Here you can get how to Fixing a reversing light, Blown bulb, Fuses, Wiring check, Switch test and Adjusting the switch on gearbox.
Reversing lights are not generally a legal requirement but they’re useful. They serve two purposes – to warn other road-users you’re close to reverse, and to provide light if you’re reversing within the dark.
The circuit may be a simple one, consisting of one or two rear light units operated by a switch, so if anything goes wrong it’s easy to see. On most cars the switch is mounted on the gear box and it’s operated automatically when reverse gear is chosen. If the lights were added after the car was made, the switch could also be a manually operated one mounted on the dash.
One of the most common problems may be a blown bulb. to test it, remove it from its holder and connect it across the battery terminals with a brief extension wire. If the bulb lights up the fault lies elsewhere within the circuit.
First make sure the bulb holder and wiring terminals are clean and bright. If there’s any corrosion, clean it up with wet-or-dry paper then refit the bulb and retest. If the bulb still fails to light, the fuse may have blown. you ought to also suspect a blown fuse if two reversing lights go together.
In many cases the fuse protecting the reversing lights also covers other accessories (see your car handbook to find out which ones). If none of those is working, renew the fuse and test again. If the fuse blows as soon as you test it there’s a brief circuit somewhere – it’s going to be easier to get an auto-electrician to trace it.
If other components protected by the fuse are still working, then you would like to see the rest of the circuit using a test lamp.
Turn the ignition on and remove the feed wire to the coil to stop it overheating. Select reverse gear or the ‘R’ position on an automatic. Clip the test lamp to a good earth point and probe the live terminal within the bulb holder. If the test lamp lights, current is reaching the bulb. If the bulb has a separate earth lead, the fault must dwell that.
To check the world run a brief wire from the bulb holder earth to a point on the car body. Refit the bulb and check again. If the bulb works, renew the world lead.
If no current was reaching the bulb-holder you’ll have to check back along the rest of the circuit. Find from your workshop manual the color and route of the reversing wires. Carefully probe the wire along its length. In most cases the wire will disappear into the most loom where you cannot get at it. If you find the fault is inside the loom you’ll bypass it by splicing during a new wire.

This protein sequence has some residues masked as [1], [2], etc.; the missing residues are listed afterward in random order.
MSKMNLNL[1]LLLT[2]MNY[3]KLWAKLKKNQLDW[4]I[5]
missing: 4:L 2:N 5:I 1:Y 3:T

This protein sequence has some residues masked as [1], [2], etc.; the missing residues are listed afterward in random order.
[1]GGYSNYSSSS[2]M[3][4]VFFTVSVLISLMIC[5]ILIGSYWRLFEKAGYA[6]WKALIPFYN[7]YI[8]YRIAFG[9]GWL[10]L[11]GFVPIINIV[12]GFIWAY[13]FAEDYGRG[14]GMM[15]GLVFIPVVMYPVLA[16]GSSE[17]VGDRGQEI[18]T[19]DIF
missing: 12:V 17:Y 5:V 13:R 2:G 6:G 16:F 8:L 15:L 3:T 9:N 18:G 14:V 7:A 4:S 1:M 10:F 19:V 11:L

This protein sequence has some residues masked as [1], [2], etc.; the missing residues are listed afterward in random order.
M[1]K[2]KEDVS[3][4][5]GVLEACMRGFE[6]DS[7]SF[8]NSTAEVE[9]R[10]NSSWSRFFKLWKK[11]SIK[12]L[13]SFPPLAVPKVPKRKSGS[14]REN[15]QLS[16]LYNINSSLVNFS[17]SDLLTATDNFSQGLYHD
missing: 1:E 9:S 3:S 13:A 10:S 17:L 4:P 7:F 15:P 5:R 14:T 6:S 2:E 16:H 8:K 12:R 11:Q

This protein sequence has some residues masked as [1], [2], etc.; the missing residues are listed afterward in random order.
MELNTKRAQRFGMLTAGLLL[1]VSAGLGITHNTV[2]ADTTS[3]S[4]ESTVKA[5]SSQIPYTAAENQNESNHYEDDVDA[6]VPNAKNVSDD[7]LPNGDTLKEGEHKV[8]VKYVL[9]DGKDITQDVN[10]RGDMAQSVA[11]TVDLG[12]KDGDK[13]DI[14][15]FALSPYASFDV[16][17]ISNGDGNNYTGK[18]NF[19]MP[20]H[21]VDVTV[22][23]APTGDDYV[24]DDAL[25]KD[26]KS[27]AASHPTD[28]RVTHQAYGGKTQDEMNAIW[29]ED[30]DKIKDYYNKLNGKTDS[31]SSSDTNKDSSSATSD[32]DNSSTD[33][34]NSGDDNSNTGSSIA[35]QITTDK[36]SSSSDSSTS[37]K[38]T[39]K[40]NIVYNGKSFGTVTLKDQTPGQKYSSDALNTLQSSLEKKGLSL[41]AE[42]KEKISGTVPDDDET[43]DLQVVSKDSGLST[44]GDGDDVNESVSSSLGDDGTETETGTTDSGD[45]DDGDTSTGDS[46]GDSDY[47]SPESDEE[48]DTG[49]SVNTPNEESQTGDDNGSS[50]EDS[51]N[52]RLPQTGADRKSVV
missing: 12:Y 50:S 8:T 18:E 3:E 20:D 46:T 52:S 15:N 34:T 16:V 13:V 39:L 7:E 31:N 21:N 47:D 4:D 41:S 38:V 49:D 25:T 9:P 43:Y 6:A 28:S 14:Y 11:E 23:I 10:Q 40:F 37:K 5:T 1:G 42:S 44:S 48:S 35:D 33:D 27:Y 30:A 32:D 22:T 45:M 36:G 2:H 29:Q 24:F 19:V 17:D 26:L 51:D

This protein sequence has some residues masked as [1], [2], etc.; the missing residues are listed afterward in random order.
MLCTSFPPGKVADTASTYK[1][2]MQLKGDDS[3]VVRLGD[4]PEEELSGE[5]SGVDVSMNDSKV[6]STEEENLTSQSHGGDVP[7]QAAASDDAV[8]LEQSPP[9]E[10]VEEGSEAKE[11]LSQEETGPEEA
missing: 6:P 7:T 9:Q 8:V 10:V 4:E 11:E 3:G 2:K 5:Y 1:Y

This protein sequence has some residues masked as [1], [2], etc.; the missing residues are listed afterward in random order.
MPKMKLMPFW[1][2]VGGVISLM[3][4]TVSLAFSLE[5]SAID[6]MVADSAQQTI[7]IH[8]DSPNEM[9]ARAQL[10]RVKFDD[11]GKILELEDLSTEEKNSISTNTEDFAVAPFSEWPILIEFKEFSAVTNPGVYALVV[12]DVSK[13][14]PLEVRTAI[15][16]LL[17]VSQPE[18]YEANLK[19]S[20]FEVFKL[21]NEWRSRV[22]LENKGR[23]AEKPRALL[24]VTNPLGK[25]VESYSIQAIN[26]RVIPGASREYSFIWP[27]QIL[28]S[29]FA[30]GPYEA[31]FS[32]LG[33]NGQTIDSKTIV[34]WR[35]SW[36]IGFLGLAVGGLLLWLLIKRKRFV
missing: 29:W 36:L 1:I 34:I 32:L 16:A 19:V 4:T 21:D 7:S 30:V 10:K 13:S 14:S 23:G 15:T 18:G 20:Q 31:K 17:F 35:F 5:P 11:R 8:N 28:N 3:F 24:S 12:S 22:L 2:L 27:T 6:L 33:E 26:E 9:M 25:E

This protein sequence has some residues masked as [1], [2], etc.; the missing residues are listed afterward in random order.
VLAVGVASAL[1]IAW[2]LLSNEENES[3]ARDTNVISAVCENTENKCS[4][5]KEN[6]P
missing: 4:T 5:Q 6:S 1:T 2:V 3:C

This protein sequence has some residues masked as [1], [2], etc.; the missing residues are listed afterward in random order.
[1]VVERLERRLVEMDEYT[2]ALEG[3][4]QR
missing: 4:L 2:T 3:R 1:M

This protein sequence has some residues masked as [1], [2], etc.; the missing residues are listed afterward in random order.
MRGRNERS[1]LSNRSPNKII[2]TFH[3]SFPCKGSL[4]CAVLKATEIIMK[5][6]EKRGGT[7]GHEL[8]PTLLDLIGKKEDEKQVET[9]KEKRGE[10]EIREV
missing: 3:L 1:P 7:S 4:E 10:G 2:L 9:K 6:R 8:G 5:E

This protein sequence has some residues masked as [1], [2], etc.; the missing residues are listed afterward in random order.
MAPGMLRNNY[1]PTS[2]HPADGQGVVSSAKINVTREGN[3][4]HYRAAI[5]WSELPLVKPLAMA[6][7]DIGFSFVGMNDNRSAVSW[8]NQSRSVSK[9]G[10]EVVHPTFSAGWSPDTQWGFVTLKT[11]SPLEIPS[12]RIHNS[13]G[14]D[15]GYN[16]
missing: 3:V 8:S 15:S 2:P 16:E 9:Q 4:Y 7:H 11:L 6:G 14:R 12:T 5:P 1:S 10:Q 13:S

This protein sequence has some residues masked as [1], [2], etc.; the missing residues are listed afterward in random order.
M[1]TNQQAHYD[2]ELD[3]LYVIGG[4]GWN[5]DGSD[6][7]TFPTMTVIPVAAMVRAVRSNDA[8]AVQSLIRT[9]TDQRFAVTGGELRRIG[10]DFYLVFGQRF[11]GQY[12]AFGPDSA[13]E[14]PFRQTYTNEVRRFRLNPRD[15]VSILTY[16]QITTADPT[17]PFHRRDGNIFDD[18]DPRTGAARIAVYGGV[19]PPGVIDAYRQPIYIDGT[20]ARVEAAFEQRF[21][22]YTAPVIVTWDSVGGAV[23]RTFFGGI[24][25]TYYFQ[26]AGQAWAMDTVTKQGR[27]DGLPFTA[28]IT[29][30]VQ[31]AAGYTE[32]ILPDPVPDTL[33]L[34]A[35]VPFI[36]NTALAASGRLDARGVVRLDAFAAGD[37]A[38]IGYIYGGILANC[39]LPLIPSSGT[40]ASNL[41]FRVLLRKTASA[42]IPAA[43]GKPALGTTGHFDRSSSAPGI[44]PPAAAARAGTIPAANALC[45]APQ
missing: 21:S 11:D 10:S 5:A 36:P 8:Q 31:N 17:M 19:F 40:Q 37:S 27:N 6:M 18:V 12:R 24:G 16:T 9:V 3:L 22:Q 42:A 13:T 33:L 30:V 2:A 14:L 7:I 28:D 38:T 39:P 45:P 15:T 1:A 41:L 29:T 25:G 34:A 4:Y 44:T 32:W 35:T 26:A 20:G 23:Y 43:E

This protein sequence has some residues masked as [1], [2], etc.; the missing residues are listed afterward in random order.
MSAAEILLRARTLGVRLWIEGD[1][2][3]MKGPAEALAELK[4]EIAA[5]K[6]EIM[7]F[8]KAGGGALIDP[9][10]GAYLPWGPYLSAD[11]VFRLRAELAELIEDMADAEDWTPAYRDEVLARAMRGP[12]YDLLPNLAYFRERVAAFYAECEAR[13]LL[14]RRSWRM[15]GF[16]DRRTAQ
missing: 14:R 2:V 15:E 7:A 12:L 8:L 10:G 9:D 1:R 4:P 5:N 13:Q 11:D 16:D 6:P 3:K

If there’s no current within the wiring, check the gearbox switch. On a manual car there’ll be two switch terminals. On an automatic there’ll be four, two of which are for the inhibitor circuit and will not be disturbed (unless you’re adjusting the switch – see sideline, left). Check your manual to seek out the right terminals for testing.
It may be easier to raise the car on axle stands. Then turn the ignition on and choose reverse gear. Connect the test lamp to earth and probe one terminal, then the other. If the lamp lights on both terminals, the fault is within the wiring between the switch and reversing lights. If the lamp fails to light in the least , check the wiring between the fuse and switch. If the lamp only lights on one terminal, the switch is either broken or needs adjusting. To replace a reversing light switch, disconnect the wiring and either unscrew the switch or, if a lock nut is used, release this. Replace the switch in reverse order, then adjust it.
Adjusting the switch on a manual gearbox
To adjust the lock nut type switch, connect a circuit tester across the terminals.
Select reverse gear and slacken the lock nut (right). Screw within the switch until the tester just lights, then do up the lock nut. Other switches are adjusted by unscrewing the switch completely and adding or subtracting shims (right). The setting is correct when the tester just illuminates because the switch is fully tightened.
Adjusting the switch on an automatic gearbox
Some automatic gearbox switches are adjustable. the basic method for adjusting is described here, but you ought to always ask your workshop manual for the exact procedure. Start by identifying the four switch wires and terminals, then disconnect them. Move the gear lever to the drive position. Slacken the locknut and unscrew the switch from the gearbox a couple of turns. Using a circuit tester with its own power supply (not a test lamp), connect it across the two reversing light terminals. Slowly screw the switch in until the light goes out. Mark the switch and gearbox with a dab of paint.
Now connect the circuit tester across the two inhibitor terminals. Screw the switch in further until the tester lights up again, and mark this position on the gearbox in line with the previous mark you made on the switch. Screw the switch out until its mark is strictly halfway between the two marks on the gearbox (below), then tighten the locknut.